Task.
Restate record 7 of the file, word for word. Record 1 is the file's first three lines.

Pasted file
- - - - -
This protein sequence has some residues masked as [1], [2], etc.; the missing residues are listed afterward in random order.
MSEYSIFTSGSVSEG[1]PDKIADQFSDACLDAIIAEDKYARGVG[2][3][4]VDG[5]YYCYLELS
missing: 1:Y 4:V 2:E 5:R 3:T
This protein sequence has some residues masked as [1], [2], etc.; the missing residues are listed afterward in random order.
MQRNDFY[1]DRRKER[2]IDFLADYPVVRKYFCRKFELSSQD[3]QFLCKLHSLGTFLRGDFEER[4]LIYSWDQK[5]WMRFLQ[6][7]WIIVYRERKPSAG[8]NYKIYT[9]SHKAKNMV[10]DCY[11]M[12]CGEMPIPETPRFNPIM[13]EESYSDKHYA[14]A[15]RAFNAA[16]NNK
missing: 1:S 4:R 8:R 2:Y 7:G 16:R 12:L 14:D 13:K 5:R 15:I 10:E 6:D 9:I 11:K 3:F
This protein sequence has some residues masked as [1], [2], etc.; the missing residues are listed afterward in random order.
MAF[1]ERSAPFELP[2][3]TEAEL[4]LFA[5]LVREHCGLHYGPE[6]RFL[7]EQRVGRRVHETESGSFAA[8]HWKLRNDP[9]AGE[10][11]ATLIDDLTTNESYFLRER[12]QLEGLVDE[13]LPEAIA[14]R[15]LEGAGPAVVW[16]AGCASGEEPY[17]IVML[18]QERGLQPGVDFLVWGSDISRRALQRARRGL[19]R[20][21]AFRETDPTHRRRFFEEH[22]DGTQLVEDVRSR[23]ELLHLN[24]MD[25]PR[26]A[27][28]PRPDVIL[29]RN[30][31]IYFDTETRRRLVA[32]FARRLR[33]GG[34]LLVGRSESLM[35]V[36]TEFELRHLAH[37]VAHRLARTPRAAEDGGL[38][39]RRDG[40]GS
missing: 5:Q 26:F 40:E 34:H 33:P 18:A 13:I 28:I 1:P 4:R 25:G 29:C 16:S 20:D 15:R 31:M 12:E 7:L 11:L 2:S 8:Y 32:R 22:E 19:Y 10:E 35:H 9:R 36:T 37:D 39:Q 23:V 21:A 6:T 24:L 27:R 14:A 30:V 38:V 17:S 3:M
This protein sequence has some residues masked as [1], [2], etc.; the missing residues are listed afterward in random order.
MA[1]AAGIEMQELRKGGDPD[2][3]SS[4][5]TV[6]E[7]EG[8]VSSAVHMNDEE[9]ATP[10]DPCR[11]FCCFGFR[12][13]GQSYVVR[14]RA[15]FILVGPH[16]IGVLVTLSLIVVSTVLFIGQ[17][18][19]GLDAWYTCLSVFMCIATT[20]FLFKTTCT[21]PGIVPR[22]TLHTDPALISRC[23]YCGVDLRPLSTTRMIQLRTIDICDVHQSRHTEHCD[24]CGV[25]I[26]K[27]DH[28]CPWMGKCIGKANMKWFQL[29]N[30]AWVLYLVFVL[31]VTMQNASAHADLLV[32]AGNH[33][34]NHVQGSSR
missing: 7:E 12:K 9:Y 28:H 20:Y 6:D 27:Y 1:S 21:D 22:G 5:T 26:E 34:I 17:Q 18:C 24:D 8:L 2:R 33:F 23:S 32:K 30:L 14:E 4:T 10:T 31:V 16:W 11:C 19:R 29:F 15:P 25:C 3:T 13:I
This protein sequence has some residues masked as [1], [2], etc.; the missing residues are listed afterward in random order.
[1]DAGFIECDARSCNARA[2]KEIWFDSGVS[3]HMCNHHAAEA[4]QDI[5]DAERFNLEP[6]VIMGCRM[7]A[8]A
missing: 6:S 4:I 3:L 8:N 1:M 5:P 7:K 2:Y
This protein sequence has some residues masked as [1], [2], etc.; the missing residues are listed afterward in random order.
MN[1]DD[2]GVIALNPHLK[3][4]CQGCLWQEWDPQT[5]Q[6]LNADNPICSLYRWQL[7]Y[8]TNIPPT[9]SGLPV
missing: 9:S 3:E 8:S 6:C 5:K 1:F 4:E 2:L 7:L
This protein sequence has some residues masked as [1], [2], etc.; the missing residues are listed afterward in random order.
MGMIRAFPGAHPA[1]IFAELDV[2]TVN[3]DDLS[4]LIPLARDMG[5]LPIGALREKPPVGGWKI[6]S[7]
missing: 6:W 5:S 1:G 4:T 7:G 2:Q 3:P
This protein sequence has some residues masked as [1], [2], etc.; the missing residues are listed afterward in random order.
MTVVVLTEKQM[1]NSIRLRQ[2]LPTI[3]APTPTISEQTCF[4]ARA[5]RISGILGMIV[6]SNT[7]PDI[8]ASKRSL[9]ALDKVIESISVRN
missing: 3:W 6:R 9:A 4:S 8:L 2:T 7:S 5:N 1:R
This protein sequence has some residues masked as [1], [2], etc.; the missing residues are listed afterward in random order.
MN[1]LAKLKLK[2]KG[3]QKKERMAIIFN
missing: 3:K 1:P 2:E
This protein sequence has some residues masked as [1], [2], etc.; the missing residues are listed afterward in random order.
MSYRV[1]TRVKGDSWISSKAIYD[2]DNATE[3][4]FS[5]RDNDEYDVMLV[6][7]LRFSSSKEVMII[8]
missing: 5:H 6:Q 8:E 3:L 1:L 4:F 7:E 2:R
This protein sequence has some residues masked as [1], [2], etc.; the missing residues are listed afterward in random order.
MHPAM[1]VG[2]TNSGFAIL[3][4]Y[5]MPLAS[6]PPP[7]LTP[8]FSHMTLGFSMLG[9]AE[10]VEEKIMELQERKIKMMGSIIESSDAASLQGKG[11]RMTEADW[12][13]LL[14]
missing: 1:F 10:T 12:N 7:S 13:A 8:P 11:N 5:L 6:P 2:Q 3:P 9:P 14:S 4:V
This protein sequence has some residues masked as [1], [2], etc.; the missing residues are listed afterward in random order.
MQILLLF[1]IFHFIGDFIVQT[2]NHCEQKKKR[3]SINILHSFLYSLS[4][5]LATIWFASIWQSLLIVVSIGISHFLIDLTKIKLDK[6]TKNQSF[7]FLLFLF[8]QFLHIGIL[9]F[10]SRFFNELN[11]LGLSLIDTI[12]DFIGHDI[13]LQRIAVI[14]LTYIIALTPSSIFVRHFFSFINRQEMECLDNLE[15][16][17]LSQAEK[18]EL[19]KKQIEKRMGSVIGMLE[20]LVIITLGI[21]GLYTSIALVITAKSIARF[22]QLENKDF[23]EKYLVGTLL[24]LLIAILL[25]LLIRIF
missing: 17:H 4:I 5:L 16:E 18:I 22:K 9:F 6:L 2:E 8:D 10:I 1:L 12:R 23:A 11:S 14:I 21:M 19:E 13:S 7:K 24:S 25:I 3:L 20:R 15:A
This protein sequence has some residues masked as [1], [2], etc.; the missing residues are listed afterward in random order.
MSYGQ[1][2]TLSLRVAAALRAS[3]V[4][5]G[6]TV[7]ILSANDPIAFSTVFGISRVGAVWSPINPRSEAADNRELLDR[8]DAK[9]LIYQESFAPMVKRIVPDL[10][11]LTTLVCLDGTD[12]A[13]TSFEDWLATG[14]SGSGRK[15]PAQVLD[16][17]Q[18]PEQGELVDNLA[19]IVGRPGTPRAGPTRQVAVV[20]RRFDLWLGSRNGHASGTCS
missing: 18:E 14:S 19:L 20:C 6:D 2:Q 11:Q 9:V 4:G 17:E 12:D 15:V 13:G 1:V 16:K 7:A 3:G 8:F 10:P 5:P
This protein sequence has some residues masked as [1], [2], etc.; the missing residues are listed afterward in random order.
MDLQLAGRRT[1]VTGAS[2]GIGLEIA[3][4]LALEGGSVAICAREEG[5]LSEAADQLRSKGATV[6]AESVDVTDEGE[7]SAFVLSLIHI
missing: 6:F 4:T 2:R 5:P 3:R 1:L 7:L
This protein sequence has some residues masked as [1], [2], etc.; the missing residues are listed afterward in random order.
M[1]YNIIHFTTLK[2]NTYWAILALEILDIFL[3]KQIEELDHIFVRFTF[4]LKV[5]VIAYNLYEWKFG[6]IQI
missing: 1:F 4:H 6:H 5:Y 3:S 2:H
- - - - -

This protein sequence has some residues masked as [1], [2], etc.; the missing residues are listed afterward in random order.
MGMIRAFPGAHPA[1]IFAELDV[2]TVN[3]DDLS[4]LIPLARDMG[5]LPIGALREKPPVGGWKI[6]S[7]
missing: 6:W 5:S 1:G 4:T 7:G 2:Q 3:P